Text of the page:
9. Candy, P.C. (1991). Self-direction for lifelong learning. A comprehensive guide to theory and practice. San Francisco: Jossey-Bass.

    Google Scholar 

  10. Chatti, M.A., Dyckhoff, A.L., Schroeder, U., Thüs, H. (2012). A reference model for learning analytics. International Journal of Technology Enhanced Learning, 4(5-6), 318–331.

    Article  Google Scholar 

  11. Di Mitri, D., Börner, D., Scheffel, M., Ternier, S., Drachsler, H., Specht, M. (2017). Learning pulse: A machine learning approach for predicting performance in self-regulated learning using multimodal data. ACM International Conference on LAK, 188–197. https://doi.org/10.1145/3027385.3027447.

  12. Fisher, M., King, J., Tague, G. (2001). Development of a self-directed learning readiness scale for nursing education. Nurse Education Today, 21(7), 516–525.

    Article  Google Scholar 

  13. Flanagan, B., Chen, W., Ogata, H. (2018). Joint activity on learner performance prediction using the BookRoll dataset. In ICCE 2018 - 26th International Conference on Computers in Education, Workshop Proceedings, Manila, (pp. 487–492).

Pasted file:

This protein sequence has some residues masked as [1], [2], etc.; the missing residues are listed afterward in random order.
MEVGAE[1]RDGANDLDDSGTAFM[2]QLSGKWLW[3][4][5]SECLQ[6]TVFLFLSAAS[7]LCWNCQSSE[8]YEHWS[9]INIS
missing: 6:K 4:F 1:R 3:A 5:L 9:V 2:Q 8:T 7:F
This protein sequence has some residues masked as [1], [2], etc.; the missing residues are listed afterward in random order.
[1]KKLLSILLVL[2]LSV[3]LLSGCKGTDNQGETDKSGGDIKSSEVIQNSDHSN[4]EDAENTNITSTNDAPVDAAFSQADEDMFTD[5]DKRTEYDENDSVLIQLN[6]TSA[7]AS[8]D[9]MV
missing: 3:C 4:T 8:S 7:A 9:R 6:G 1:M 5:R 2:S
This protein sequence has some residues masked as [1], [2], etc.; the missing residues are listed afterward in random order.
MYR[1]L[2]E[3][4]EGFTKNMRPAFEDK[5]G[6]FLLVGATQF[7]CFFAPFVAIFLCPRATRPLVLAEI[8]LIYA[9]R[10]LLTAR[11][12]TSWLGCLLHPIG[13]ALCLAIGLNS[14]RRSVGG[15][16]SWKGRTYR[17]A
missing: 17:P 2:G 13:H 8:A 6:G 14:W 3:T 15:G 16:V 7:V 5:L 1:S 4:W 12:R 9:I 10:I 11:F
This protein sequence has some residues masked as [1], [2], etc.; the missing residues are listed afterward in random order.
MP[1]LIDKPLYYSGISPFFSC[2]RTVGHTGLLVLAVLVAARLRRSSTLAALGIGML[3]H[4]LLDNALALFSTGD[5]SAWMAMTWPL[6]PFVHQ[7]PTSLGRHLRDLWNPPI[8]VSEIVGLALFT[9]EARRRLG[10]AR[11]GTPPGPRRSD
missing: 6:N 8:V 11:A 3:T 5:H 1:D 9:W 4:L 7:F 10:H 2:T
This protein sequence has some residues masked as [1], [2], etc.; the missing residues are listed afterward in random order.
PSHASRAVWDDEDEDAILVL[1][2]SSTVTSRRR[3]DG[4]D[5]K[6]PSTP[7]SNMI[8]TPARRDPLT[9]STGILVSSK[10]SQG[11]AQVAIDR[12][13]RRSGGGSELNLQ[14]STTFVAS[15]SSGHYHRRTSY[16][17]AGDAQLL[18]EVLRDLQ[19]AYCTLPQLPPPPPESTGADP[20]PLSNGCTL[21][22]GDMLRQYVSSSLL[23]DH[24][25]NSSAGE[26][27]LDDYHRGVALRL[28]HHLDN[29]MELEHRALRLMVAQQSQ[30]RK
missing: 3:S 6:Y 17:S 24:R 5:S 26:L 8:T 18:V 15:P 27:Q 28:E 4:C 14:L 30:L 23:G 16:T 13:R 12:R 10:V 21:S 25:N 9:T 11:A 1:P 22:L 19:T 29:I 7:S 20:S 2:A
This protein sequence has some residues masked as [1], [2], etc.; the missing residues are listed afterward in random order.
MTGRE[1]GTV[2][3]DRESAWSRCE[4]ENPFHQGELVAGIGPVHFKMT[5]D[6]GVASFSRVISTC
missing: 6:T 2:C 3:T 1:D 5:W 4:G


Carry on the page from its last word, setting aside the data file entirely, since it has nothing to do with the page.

14. Gerard, L., Matuk, C., McElhaney, K., Linn, M. (2015). Automated, adaptive guidance for k-12 education. Educational Research Review, 15, 41–58.

    Article  Google Scholar 

  15. Hammond, M., & Collinsa, R. (2013). Self-directed learning: Critical practice. New York: Routledge.

    Book  Google Scholar 

  16. Hasnine, M., Akçaınar, G., Flanagan, B., Majumdar, R., Ogata, H., Mouri, K. (2018). Towards final scores prediction over clickstream using machine learning methods. In ICCE 2018 - 26th International Conference on Computers in Education, Manila, (pp. 392–397).

  17. Jang, Y. (2015). Convenience matters: A qualitative study on the impact of use of social media and collaboration technologies on learning experience and performance in higher education. Education for Information, 31(1-2), 73–98.